The A1C test measures your average blood glucose levels over the past 2–3 months. Though it can’t be lowered overnight, making lifestyle changes and sticking to your medical plan can decrease it over time.
Living with a chronic health condition like type 2 diabetes is often challenging because it requires us to change a lot about our everyday lives.
To ward off the long-term side effects of type 2 diabetes, behavior modifications like eating a well-balanced diet, taking daily medications, and moderate exercise don’t just help in the long run — they can also help you feel better now.
If you’ve been newly diagnosed with type 2 diabetes, your doctor has likely recommended that you monitor your daily blood glucose levels to track your condition.
Other than daily glucose tests, another key indicator of blood glucose levels is the A1C test. Read on for more information on what the A1C test is, what it measures, and if you can lower it quickly.
The hemoglobin A1C test is a blood test that gives information about your average levels of blood glucose, or blood sugar, over the past 2 to 3 months.
Everyone has sugar in their bloodstream, but people with type 2 diabetes or prediabetes often have higher amounts.
The A1C test measures the amount of sugar attached to your hemoglobin and records it as a percentage. A healthcare professional will use the results of your A1C test to determine if your medical plan is working well or needs to be tweaked.
According to the Centers for Disease Control and Prevention (CDC), an A1C level of:
Your A1C levels can also be measured as an estimated average glucose number (eAG), where an A1C of 7% is a 154 average and an A1C of 10% is a 240 average on your blood sugar meter.
Unlike a blood glucose test, which is usually achieved by pricking your finger and providing your current blood glucose level, the A1C test doesn’t give current numbers. Instead, the test provides an overall average of the last 2 to 3 months.
For example, if you’ve eaten foods loaded with carbs and sugar for a few days for a special occasion and your numbers are higher than expected, but then you go back to your regular eating plan, those few days may not show anything out of the ordinary on your A1C result.
But if you’ve gone completely off your meal plan for several weeks or longer, your A1C will probably be higher.
Since the A1C test measures your blood glucose levels for the past 2 to 3 months, a good rule of thumb is to expect that it will take the same amount of time to see significant changes.
For most people with diabetes, healthcare professionals recommend keeping your A1C below 7% to prevent complications. But your A1C target will depend on your diabetes history and overall health, so make sure to discuss it with your doctor.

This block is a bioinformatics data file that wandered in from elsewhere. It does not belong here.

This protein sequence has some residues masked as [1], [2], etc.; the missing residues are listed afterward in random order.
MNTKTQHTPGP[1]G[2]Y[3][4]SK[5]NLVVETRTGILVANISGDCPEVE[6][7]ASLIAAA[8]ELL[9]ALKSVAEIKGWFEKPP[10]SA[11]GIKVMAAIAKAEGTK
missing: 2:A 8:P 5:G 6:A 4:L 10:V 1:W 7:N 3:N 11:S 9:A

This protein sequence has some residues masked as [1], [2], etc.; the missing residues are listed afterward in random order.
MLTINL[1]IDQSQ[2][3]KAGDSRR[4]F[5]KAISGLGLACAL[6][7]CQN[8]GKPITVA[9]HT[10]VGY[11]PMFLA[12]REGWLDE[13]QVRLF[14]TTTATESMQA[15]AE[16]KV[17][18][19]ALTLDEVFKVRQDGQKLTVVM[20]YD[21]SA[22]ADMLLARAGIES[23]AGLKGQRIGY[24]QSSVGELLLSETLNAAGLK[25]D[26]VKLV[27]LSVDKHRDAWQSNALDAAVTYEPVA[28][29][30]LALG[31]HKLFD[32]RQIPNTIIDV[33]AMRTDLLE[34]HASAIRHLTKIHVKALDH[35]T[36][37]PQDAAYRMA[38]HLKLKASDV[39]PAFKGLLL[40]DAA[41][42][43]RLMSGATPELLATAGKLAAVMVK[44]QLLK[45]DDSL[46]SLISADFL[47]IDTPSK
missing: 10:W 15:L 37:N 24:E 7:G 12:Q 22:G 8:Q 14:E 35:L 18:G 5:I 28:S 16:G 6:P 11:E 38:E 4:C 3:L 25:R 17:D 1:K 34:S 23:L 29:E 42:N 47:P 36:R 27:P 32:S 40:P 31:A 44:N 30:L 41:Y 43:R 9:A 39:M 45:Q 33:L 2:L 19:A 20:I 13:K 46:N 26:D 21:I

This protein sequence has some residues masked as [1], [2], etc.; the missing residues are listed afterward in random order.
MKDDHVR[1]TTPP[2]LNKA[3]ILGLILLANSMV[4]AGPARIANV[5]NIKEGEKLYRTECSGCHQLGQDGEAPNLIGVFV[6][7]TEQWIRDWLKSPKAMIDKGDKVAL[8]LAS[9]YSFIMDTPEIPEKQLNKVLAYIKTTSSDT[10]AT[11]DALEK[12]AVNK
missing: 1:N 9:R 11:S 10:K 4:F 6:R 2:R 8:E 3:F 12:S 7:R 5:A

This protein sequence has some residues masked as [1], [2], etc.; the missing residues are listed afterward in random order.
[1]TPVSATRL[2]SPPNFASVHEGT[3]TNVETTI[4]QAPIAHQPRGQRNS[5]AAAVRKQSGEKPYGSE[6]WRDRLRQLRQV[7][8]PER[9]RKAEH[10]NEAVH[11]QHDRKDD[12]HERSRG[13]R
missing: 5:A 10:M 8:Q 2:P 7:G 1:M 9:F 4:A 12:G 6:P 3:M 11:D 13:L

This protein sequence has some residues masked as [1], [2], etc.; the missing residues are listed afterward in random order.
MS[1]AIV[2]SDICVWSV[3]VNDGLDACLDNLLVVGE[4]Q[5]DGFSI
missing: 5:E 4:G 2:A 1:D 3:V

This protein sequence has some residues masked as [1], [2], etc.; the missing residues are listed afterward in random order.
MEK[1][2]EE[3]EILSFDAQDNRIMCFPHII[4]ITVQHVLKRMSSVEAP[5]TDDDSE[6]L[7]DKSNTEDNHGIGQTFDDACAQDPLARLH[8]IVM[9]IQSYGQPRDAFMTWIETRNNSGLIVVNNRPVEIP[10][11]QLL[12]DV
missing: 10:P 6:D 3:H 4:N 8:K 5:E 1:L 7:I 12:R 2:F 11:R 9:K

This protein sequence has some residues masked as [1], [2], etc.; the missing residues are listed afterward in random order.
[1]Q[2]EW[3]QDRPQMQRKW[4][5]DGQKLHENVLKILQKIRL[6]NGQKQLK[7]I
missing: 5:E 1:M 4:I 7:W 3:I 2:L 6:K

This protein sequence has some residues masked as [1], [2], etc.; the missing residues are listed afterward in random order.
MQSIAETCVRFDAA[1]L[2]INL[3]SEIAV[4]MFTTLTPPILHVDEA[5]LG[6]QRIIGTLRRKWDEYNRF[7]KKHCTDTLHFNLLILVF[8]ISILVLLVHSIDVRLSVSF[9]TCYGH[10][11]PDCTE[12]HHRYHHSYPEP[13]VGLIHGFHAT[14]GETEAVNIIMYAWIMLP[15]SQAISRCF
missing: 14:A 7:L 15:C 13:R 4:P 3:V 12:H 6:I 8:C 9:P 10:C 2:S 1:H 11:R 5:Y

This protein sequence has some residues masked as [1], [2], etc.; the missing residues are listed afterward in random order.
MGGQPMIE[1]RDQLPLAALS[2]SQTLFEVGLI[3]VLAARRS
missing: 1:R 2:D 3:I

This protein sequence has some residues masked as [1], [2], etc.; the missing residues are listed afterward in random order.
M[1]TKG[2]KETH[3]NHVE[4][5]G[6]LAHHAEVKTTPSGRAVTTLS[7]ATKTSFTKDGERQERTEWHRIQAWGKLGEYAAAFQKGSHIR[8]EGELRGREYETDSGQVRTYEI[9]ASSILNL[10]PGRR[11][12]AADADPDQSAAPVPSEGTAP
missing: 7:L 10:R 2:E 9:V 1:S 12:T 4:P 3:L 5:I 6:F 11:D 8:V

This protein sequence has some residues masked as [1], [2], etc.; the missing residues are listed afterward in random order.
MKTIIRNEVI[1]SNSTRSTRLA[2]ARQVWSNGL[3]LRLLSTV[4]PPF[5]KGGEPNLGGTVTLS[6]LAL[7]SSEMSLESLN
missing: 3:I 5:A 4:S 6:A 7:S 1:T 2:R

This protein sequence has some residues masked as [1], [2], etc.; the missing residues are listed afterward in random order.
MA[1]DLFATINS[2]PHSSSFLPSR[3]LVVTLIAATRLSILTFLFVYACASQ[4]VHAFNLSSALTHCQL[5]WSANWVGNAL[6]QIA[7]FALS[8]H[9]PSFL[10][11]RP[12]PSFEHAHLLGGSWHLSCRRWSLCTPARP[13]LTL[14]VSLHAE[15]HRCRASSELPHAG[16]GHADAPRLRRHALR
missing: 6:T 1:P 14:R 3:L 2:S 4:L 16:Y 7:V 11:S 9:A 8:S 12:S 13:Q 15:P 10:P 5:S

To live a long and healthy life with diabetes, you’ll want to keep your A1C levels as low as possible to prevent long-term side effects, including nerve damage, eye problems, and kidney disease.
The quickest way to lower your A1C is by taking your prescribed medication, eating a well-balanced diet, and getting up to 30 minutes of daily activity.
Your A1C level didn’t get elevated overnight but over several months, so it’s impossible to lower your A1C overnight. You can lower your daily blood sugar levels by eating foods from your meal plan, but it won’t reduce your A1C because the test doesn’t measure daily numbers.
While it may be tempting to lower your A1C as fast as possible, there have been reports of complications occurring from lowering A1C levels too quickly.
In a 2022 review of research, researchers found that people who lowered their A1C levels too fast experienced early worsening of diabetic retinopathy.
Diabetic retinopathy is a condition that causes the blood vessels in your retina to narrow, which can lead to severe eye problems including blindness. Researchers are still working to understand why it happens to some people and not others.
If your A1C test result is higher than your medical team would like, here are a few ways to bring it down:
The A1C test measures the amount of glucose in your bloodstream. A normal A1C is below 5.7%, and anything above 6.5% is considered diabetes.
You can lower your A1C by eating a balanced diet, taking prescribed medication, and getting 30 minutes of daily exercise.
By following the recommendations from your medical team, it’s possible to lower your A1C safely and avoid the potential long-term effects associated with diabetes. If you have any questions about your A1C, ask your doctor or a diabetes educator for more information.
Medically reviewed on March 31, 2023
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